Abstract: From Microaggressions to Sexual Assault: Understanding Frequency and Relationship to Mental and Behavioral Health Among Undergraduate Women (Society for Social Work and Research 24th Annual Conference - Reducing Racial and Economic Inequality)

From Microaggressions to Sexual Assault: Understanding Frequency and Relationship to Mental and Behavioral Health Among Undergraduate Women

Sunday, January 19, 2020
Liberty Ballroom O, ML 4 (Marriott Marquis Washington DC)
* noted as presenting author
Rachel Gartner, MSW, Doctoral Candidate, University of California, Berkeley, Berkeley, CA
Background and Purpose: Sexual violence is a pervasive social welfare problem impacting women’s social, physical, economic, and emotional well-being. Undergraduate women consistently report higher rates of sexual violence during their college careers than the general student population. A substantial gap in the current campus sexual violence literature is its exclusion of chronic gender-based slights and invalidations known as gender microaggressions, which have been theorized to function as environmental antecedents to sexual violence while also impacting mental and behavioral health. Gender microaggressions are defined as intentional and unintentional slights, insults, and invalidations based on gender. Presently, we lack basic information on the frequency and impact of gender microaggressions on college campuses. To address these gaps, this study aims to (1) identify past year frequencies of gender microaggressions, sexual harassment, and sexual assault for undergraduate women and (2) identify association between gender microaggressions and mental and behavioral health above and beyond sexual harassment and sexual assault.

Methods: Undergraduate women from a West coast research university participated in a cross-sectional online survey (N=220). Eligibility criteria were: 18-25 y/o, self-identification as a woman, current undergraduate enrollment at [blinded], and Fall 2017-Spring 2018 enrollment. Participants responded to a demographic questionnaire and scales for gender microaggressions (validated for current study), depression, stress, posttraumatic stress, school avoidance, and alcohol use. Frequency of (1) any past year experience of gender microaggressions and (2) any daily gender microaggressions in the past year was examined. In addition, frequency of any reported sexual harassment in the past year and any reported sexual assault in the past year was calculated. Multiple linear or logistic regression was used to examine the relationship between gender microaggressions and depression, stress, posttraumatic stress, school avoidance, and unhealthy alcohol use. Sexual harassment and sexual assault were controlled for in all models. Demographic variables with significant bivariate relationships with independent or dependent variables were included as control variables.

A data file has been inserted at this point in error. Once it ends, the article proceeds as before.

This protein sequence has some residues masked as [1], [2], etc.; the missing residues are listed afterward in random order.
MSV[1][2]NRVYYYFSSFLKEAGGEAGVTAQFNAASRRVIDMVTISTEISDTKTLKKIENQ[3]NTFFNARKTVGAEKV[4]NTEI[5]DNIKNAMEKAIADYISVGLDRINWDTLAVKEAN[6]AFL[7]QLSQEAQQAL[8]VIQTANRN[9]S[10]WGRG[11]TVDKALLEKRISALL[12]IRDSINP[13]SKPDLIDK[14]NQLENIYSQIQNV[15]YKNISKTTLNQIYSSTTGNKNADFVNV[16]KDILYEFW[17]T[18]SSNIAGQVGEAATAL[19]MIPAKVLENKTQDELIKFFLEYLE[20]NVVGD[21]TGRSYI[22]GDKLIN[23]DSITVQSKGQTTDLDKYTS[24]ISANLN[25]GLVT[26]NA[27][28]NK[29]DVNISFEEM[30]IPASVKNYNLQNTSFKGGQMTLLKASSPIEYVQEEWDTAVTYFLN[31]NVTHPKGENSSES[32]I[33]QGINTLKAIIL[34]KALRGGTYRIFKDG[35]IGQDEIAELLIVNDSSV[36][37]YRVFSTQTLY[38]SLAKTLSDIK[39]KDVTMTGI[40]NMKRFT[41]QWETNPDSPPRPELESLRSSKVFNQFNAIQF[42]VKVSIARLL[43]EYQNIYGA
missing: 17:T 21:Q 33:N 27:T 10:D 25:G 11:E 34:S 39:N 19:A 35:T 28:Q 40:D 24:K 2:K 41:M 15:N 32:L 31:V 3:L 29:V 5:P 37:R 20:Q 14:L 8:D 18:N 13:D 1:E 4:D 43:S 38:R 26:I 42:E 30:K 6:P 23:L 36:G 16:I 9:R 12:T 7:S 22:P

Results: Nearly all participants reported at least one gender microaggressions experience in the past academic year (99.6%, n=219) and the majority reported daily or almost daily experiences (54.1%, n=119). Sexual harassment was also experienced by most of the sample (87.3%, n=192), with sexual assault experienced less frequently (37.7%, n=83). Gender microaggressions had a significant positive relationship to depression (β=0.19, p<.001), stress (β=0.92, p<.001), posttraumatic stress (Adjusted Odds Ratio [AOR]=2.27, p<.01), school avoidance (β=1.50, p<.001) and unhealthy alcohol use (AOR=1.52, p<.05) when controlling for sexual harassment, sexual assault, and relevant demographic variables.

Conclusion: This study found that gender microaggressions were nearly universal, with most undergraduate women experiencing them daily. While less pervasive, sexual harassment was also reported by most of the sample and sexual assault reported in more than one third. These findings are a first step in raising awareness regarding gender microaggressions ubiquity. Gender microaggressions were significantly associated with adverse mental and behavioral health outcomes above and beyond sexual harassment and sexual assault, suggesting these chronic stressors warrant further study and may be an important target for primary prevention efforts aimed at creating more gender inclusive campuses.